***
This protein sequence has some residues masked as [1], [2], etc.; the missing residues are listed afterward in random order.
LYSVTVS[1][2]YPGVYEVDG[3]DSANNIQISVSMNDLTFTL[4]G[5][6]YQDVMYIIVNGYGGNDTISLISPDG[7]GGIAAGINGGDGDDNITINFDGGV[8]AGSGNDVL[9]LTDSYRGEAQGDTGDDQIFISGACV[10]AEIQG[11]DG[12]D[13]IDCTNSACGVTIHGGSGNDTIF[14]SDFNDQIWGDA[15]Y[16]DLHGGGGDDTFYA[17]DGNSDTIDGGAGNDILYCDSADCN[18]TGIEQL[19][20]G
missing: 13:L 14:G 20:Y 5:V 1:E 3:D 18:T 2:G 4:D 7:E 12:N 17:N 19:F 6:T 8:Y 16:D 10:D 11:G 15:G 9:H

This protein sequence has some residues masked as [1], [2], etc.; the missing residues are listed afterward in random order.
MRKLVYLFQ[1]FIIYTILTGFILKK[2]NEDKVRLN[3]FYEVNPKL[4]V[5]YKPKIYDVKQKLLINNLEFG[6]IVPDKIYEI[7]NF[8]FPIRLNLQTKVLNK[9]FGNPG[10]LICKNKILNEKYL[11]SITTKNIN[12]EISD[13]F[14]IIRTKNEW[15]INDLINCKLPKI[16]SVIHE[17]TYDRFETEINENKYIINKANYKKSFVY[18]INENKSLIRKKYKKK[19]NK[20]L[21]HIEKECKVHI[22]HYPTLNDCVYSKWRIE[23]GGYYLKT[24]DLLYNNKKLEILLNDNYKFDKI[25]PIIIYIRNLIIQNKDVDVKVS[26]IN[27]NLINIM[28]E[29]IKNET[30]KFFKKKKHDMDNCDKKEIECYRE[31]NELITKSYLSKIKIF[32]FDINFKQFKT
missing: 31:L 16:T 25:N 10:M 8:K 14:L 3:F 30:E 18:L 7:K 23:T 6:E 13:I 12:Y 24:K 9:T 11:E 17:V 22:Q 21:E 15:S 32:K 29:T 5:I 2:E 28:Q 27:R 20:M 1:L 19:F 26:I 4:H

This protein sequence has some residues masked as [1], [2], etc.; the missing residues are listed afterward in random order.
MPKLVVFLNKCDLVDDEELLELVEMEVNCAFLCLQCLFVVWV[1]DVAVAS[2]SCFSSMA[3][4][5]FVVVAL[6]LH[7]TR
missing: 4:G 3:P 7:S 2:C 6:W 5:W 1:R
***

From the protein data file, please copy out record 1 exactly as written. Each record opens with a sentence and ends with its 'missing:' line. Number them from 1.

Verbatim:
This protein sequence has some residues masked as [1], [2], etc.; the missing residues are listed afterward in random order.
LYSVTVS[1][2]YPGVYEVDG[3]DSANNIQISVSMNDLTFTL[4]G[5][6]YQDVMYIIVNGYGGNDTISLISPDG[7]GGIAAGINGGDGDDNITINFDGGV[8]AGSGNDVL[9]LTDSYRGEAQGDTGDDQIFISGACV[10]AEIQG[11]DG[12]D[13]IDCTNSACGVTIHGGSGNDTIF[14]SDFNDQIWGDA[15]Y[16]DLHGGGGDDTFYA[17]DGNSDTIDGGAGNDILYCDSADCN[18]TGIEQL[19][20]G
missing: 13:L 14:G 20:Y 5:V 1:E 3:D 18:T 2:G 4:D 7:E 12:N 17:N 19:F 6:T 8:Y 16:D 10:D 11:G 15:G 9:H